.comment-link {margin-left:.6em;}

Wednesday, May 03, 2006

Noble Roman's (NROM) 10-K

NROM (sec) Noble Roman's Pizza. Stock is around 90 cents. There's an offering to sell 2.3 million already-issued shares at 97 cents. 16.3 million shares expected after the offering. There's some fuzzy pfd stock convertable at $2.25 after the end of 2006.

10-K: (brief look)
16.3 million shares on March 1, 2006. 4 million options and warrants. Assume 23 million totally diluted shares.

They're selling "development territories" to area developers for 5 cents per capita in exchange for 30% of the franchise fee and 2/7ths of the royalty from locations in the territory.

Royalties and fees, and restaurant revenues have grown consistently while admin fees and other have declined (they weren't much to start with). Total revenues increased consistently from 2001 ($5.7 million) to 2005 ($8.4 million). In 2005 this was due to new franchises and not favorable comps (from what I can tell). About 10% of revenue is initial franchise fees ($483K in 2003, $796K in 2004, $700K in 2005).

In the 2003->2004 comparison, they mention commissions on equipment sales which decreased by $250K. This is an item that I don't like. It's possible to overcharge for equipment while growing new restaurants, inflating revenues. This possible portion of revenues isn't totally clear to me and I'm not digging carefully through the details to look for it right now.

Net income has grown consistently. However, 2005 had a large "other income" event from the settlement (see below). Net income would have been around $1.1 million (rather than $2.8 million). They seem to consistently have significant losses from discontinued operations: $560K in 2005.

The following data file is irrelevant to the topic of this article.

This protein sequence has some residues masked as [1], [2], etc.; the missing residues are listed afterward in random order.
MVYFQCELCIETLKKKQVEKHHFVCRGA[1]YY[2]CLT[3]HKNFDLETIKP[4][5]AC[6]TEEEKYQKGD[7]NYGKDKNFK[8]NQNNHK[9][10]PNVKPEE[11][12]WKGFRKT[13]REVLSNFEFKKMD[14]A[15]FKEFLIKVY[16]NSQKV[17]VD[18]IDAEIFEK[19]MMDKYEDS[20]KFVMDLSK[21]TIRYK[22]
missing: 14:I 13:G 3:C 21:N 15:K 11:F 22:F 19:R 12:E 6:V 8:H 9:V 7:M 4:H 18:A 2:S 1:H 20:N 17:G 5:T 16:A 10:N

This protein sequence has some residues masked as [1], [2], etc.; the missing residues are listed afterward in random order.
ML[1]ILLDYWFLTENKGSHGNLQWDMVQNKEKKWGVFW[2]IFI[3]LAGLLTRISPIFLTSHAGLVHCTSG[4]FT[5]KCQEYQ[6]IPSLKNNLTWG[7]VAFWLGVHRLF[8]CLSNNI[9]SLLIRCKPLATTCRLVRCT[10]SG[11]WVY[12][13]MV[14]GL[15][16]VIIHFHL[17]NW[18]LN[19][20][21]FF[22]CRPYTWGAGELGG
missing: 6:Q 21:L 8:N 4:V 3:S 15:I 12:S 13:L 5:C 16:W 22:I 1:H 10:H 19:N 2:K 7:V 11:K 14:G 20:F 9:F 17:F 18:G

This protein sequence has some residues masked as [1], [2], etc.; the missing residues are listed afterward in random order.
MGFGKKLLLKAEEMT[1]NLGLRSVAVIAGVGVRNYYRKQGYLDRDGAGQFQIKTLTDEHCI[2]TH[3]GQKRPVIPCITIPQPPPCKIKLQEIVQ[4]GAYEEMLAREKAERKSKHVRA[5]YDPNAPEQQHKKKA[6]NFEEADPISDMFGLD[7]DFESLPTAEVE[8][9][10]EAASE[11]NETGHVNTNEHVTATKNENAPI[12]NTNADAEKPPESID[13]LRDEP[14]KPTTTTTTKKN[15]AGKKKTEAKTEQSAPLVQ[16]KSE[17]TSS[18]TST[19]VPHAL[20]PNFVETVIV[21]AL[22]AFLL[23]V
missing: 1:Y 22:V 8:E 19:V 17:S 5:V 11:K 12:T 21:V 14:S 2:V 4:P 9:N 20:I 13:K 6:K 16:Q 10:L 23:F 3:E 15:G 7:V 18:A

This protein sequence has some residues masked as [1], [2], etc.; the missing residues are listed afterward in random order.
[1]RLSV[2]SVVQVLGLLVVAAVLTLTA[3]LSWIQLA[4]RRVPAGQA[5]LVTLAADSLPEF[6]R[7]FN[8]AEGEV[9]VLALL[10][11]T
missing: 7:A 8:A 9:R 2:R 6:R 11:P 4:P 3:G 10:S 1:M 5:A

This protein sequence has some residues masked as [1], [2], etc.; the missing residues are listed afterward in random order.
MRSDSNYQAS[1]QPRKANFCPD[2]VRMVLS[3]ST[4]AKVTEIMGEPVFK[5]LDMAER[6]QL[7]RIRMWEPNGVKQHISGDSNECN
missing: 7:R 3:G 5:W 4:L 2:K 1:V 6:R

The loss from discontinued operations was primarily the result of settling lease disputes on lease agreements related to restaurants closed in 1999 and 2000 and for legal fees related to the discontinued operations. The Company believes that any additional expenses resulting from the discontinued operations, in the future, will not be material.
Margins have been fairly steady over the years. Operating margin of around 37%, but then there's the constantly recurring loss from discontinued operations. Operating leverage seems to be fairly good.

A legal settlement forced them to buy-back 2.4 million shares plus a bunch of debt and pfd convertable stock and warrants. Total cost was $8.3 million. Along with the settlement NROM got a $9 million loan at LIBOR+4 adjustable monthly (bad) secured by NROM property. They did an interest rate swap.

The assets are mostly deferred tax assets, AR (about 10% allowance), and cash, with some half-depreciated equipment. Current ratio is good, but worse than it looks. A little more than half equity.

Over the last 3 years, cash flow from ops has pretty much matched what I consder to be earnings. Free cash flow is pretty good, I'd say averaging around $1.3 million per year. HOWEVER, financing has chewed it all up via payment of obligations from discontinued operations. This would need close scrutiny before I'd ever consider this as an investment. They've also done some debt shuffling.

The Chairman owns 21% of the stock. Officers and directors own 29%.

Considering the 10% of revenues is initial franchise fees and assuming the costs of discontinued operations will end (important "if"), then I'd say they'd have about $1 million in free cash flow per year and they'd be worth around 65 cents.

NOTE: Feel free to tell me when I totally miss some huge important point or screw up somehow, which can and will happen. I promise.

Comments: Post a Comment

<< Home

This page is powered by Blogger. Isn't yours?